The big, unexpected news from Tuesday came during a corporate quarterly earnings call. That’s when it was announced that Tom Brady will join the Fox Sports broadcast booth, whenever he retires from football.
Lost in the chatter regarding his $375 million contract is the question of whether he’ll be any good at his next job.
“If I stopped, I think I’d have to find something else that I’m pretty good at,” Brady said in December regarding the possibility of retiring from football.
So how does he know he’ll be pretty good at calling a game? Some have presumed that he auditioned for Fox. Given the leverage he had in negotiations (as evidenced by his compensation), he wouldn’t have auditioned unless he wanted to. Why would he want to?
What has he done to persuade himself he’ll be pretty good at delivering compact, insightful, and entertaining nuggets of information in the 30 seconds or so between plays of a football game? It’s not easy. It’s not natural. It’s tempting to try to cram 10 pounds of information into a five-pound bag. It surely can and will be frustrating to not have the time to make the desired point.
His boyhood idol, Joe Montana, was not very good at it. Plenty of others have tried and failed. Brady’s mammoth deal sets a bar he may never be able to meet, even if he morphs into John Madden and devours an entire avocado turducken.
“Anything he does, he does well,” Buccaneers quarterbacks coach Clyde Christensen told reporters on Tuesday regarding Brady’s prospects as a broadcaster. “So if you told me he was going to become a plumber, I would tell you he’ll end up being a great plumber, because that’s just how he approaches things.”
Clyde is right. Brady will do whatever it takes to develop the skills. He’ll surely do practice games. He’ll fly eventual partner Kevin Burkhardt to Montana or Costa Rica or wherever to work on it. And work on it. And work on it. Brady will accept coaching. He’ll make the changes he needs to make. He’ll learn the art and science of calling a game.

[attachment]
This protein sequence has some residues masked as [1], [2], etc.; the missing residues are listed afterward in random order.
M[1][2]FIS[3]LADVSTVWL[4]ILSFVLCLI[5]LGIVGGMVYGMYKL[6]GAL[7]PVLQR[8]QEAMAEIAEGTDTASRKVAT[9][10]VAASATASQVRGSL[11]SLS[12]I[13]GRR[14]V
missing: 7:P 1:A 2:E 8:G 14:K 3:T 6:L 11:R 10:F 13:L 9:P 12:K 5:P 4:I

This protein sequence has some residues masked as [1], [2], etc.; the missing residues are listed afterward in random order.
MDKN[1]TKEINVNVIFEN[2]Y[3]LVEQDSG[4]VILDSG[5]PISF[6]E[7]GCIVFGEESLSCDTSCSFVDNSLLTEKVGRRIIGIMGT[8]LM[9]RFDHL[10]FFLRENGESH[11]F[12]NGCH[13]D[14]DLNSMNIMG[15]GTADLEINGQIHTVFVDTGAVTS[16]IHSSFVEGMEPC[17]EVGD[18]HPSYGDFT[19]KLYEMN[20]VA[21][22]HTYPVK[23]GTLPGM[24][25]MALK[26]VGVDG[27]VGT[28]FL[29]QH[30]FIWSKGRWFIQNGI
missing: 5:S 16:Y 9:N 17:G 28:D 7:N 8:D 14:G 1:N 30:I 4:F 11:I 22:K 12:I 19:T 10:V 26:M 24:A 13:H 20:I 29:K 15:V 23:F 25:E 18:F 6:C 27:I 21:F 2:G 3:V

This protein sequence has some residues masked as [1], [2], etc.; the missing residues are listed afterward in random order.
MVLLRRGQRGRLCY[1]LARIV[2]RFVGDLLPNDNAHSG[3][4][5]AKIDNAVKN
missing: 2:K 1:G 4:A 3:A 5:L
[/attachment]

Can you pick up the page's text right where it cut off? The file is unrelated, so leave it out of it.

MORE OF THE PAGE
The other question is whether he’ll say what he thinks, or measure his words. Consider his surprisingly candid remarks from a June 2021 appearance on The Shop: “What I say versus what I think are two totally different things. I would say 90 percent of what I say is probably not what I’m thinking. Which is challenging, you know? And I really admire people that actually can do that and say what they think, because they invite a lot of things into their life. And I think part of me that doesn’t like conflict, so in the end I always try to play it super flat.”
For $37.5 million per year, Fox should expect that Brady will say what he thinks more than 10 percent of the time.
”I imagine not playing,” Brady said in December. “And I imagine watching football on Sundays going, ‘These guys suck. I could do way better than that.”
Chances are if Brady thinks that during his first game as a broadcaster he won’t say it. But what will he say when the time comes to offer fair criticism of what’s happening on the field? With 22 seasons of playing in the NFL and counting, Brady knows the game better than any quarterback ever has. How much of that knowledge will he dispense? Will he use jargon or will he use words that the average fan will understand?
These are all things to be determined. But, again, he’ll be determined to do the job well. If he doesn’t, he’ll hear about it. Hell, if he does, he’ll still hear criticism. The goal will be to forget about what anyone says and bring the same work ethic, pride, and determination to his next job that he brought to the one he performed for the past two-plus decades.